image001W Hotels

W Hotels is the latest brand to tap into gaming for its marketing
efforts. 

The hotel chain has launched a retro, arcade-style video game
called “Belle the Bear” to tout the opening of its latest hotel
in Bellevue, Seattle.

“We wanted to celebrate the opening of W Bellevue in a way that
would reflect the tech-centric city it’s located in, and the
atmosphere of the new hotel itself,” Anthony Ingham, global brand
leader at W Hotels Worldwide, told Business Insider. “We wanted
to build excitement, engagement and do something truly
innovative.”

Users can play the Frogger-style adventure game on a micro site
through desktop, tablet or mobile, helping the character Belle
move from the bottom to the top while overcoming the obstacles on
her way. Players must avoid everything from fish to bees while
collecting cocktails and W-embellished objects to rack up the
points, with the five highest scorers in the running to win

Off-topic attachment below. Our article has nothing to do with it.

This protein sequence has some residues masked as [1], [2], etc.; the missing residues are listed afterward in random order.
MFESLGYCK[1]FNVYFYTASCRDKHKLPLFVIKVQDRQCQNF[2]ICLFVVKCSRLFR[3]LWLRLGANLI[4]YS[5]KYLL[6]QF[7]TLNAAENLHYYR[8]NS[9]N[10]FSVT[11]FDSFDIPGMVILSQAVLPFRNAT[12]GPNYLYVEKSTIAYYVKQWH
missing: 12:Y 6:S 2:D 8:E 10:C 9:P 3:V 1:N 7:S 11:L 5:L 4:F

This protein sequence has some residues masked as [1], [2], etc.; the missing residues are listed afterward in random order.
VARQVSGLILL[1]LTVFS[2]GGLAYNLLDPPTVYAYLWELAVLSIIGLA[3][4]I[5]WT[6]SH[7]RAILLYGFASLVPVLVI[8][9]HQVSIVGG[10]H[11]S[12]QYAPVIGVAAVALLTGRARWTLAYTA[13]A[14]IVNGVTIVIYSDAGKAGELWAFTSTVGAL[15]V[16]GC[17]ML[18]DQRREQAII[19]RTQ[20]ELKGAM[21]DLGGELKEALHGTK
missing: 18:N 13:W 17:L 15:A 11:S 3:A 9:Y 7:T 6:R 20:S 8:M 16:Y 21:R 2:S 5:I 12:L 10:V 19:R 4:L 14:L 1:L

prizes including a complimentary three-day stay at the hotel.

The Marriott-owned brand worked with experiential marketing
agency Pen&Public to bring the game to life and will be
promoting it using videos, photos and GIFs from the game across
its social channels. W Hotels is also partnering with influencers
in the gaming space, as well as encouraging users to share their
scores online using the game’s built-in social sharing options.

W Hotels is hardly the first brand to have experimented with
gaming. Last summer, Gatorade launched a Serena Williams-inspired video game
ad
tied to the US Open on ESPN’s Snapchat Discover
channel. The ad resulted in a 14.5% swipe-up rate, with the
average user spending more than three minutes playing the game.
More recently,
Pepsi launched “Pepsi Summer Quest,”
a Temple Run-style game
within Snapchat. 

W Hotels believes that the game will help the brand engage not
only with the burgeoning gaming community, but a broader
audience. That is also why it gave the game a decidedly retro
feel.

“A game like this is nostalgic for some Gen-Xers and millennials
who know games like Frogger and the popular Crossy Road, but
simple enough for everyone to enjoy,” said Ingham. “Video games
aren’t just for basement-dwelling teens anymore – they’re for
everyone. And we’re trying to reach everyone.”